The fighting in Burma would be the longest campaign of World War II, under conditions so bad that the Japanese called the place jigoku—hell. Soldiers hiked across hot, dry plains one day and slogged through mud under pelting rain the next. They fought off blackflies, mosquitoes, ticks, and leeches, as well as dysentery, cholera, dengue fever, scabies, trench foot, yaws, and malaria. Imagine pitch-black nights, vegetation so dense it induced claustrophobia, bitter water or none at all, deadly snakes, and soldiers who coped with diarrhea in combat by cutting off the backside of their trousers.
Elephant Company tells the story of Lieutenant Colonel James Howard Williams of the British Army, who became famous as Elephant Bill for leading a troop of elephants that hauled and placed logs to make bridges for Allied supply lines in Burma. No one else realized how useful the elephants could be or knew them so well. Vicki Croke, who won a trove of source materials from Williams’s son, portrays a man without doubts or flaws. The real man must have been a phenomenon; the reader feels virtuous by association. It’s easy to forget Joseph Conrad and Apocalypse Now and instead think of Rudyard Kipling’s “Mandalay” or “If” (“You’ll be a man, my Son!”).
Williams came to colonial Burma in 1920 to work as a “forest man” for a British teak company. The job had colonial perks—in even the most remote outposts, natives served dinner on white tablecloths and bone china—but it also meant braving loneliness, heat, monsoons, and disease. Many forest men died. Only great demand could justify the bizarre and dangerous teak industry.
Impervious to termites, and especially treasured by the Royal Navy, teak grew over large areas, scattered among other trees, in dense jungle far from roads. It was difficult, and slow, to harvest. First, a ring of wood was removed from the tree, which was left to die and dry out for two to three years. This was necessary because green teak sinks, and the logs would be transported by water, sometimes as far as 1,200 miles. In non-monsoon season, working elephants hauled dry logs to dormant creeks. When the waters came, the logs hurtled downstream to larger rivers, such as the Irrawaddy, where they were bundled into rafts and steered into the Rangoon River, which carried them to the mills of Rangoon. Five to 20 years might pass before a log became a milled plank.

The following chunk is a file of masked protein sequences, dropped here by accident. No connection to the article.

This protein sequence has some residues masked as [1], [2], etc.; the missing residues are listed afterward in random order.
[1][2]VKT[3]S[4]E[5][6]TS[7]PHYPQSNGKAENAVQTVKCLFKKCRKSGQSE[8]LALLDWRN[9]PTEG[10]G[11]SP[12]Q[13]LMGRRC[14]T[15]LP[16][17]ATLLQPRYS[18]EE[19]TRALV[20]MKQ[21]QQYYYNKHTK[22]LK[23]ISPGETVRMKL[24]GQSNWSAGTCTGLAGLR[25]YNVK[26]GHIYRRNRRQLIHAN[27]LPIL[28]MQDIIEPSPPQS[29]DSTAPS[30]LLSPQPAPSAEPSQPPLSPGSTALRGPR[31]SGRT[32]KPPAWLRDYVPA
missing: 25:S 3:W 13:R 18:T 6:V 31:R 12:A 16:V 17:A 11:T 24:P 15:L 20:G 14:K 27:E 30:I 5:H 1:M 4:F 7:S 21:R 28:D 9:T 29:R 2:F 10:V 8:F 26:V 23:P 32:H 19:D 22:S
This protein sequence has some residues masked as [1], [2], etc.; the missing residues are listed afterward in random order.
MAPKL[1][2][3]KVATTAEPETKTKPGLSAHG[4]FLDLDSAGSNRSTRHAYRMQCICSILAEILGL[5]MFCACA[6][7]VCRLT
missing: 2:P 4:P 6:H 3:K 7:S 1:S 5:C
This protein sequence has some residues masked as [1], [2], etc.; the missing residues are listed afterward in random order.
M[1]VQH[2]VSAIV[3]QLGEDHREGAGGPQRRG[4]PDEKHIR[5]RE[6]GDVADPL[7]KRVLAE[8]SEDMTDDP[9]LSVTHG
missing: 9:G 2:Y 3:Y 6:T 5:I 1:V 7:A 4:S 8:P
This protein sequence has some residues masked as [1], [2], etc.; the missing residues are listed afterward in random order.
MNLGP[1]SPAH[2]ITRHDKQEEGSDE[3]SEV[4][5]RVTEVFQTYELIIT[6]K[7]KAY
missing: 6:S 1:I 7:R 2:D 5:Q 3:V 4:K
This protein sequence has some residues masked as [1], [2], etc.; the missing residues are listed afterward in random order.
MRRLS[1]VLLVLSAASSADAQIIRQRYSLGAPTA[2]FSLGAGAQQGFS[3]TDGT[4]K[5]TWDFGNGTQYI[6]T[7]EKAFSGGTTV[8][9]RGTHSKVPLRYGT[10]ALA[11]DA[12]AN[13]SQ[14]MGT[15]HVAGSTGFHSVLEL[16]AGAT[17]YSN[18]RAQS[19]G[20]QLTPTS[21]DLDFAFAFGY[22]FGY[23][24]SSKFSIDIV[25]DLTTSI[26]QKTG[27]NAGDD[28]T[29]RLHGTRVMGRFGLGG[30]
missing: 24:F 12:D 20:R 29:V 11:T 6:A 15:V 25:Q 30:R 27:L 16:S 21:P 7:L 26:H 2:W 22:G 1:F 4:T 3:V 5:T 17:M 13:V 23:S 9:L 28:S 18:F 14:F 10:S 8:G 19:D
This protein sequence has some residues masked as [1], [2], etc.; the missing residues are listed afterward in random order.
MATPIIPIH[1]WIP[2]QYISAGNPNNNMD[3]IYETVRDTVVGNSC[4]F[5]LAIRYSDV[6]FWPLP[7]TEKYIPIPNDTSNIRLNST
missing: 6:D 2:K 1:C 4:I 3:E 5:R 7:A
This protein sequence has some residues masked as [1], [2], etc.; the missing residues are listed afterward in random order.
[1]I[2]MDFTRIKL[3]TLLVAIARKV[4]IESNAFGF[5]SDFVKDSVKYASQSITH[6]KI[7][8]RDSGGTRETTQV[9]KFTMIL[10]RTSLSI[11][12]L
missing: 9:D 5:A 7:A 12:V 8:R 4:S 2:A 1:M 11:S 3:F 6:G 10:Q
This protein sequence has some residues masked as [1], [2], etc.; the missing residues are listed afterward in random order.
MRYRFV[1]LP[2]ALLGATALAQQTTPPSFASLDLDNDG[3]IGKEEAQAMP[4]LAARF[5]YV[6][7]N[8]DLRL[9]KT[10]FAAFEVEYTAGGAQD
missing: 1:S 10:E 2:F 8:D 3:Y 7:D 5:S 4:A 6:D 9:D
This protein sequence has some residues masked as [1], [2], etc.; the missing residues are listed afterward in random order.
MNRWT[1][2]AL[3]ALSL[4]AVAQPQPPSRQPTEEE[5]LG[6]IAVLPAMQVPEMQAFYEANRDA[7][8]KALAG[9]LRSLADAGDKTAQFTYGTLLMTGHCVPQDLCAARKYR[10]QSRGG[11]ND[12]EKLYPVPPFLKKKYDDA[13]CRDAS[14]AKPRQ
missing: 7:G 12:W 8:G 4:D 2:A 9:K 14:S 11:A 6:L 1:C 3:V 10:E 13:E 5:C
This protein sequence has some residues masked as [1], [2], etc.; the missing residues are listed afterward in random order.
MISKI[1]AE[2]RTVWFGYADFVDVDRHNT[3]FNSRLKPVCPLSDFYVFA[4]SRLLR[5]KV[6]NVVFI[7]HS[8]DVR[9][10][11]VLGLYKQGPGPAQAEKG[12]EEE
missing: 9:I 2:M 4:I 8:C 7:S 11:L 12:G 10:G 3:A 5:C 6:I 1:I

As a forest man, Williams traveled among camps to supervise some 300 local workers and provide medical care to about 100 elephants. Croke describes him as unusually interested in the elephants and respectful of the locals, particularly of a man named Po Toke. At the age of 15, Toke had taken on the care of a baby elephant born in captivity. Usually, these calves died, but Toke had nurtured his into a magnificent tusker named Bandoola.
In the colonial system, Po Toke’s enterprise and skill didn’t make him a candidate for Williams’s job. Instead, he taught Williams and convinced him to create an “elephant school” for the calves of working mothers. Eventually, Williams persuaded his bosses that it was more efficient to raise tame elephants than to capture and subdue wild ones. It was a hard case to make: Bandoola, at 23, was still too young for the most strenuous logging and wouldn’t reach full maturity until his 40s. Raising an elephant is a long haul.
We learn how teak-company elephants went wild each night, set free to forage, mate, or practice their fighting skills, often with wild elephants. Each elephant had its own uzi, a local man trained from youth in elephant lore, who would retrieve the animal in the morning. An uzi could unfailingly pick out his own elephant’s footprints and determine from the droppings what the elephant had eaten—and, therefore, its possible route. Once within earshot, the uzi would sing from a safe distance, so as not to startle the elephant, before coming near to rub its trunk and coax it back to camp.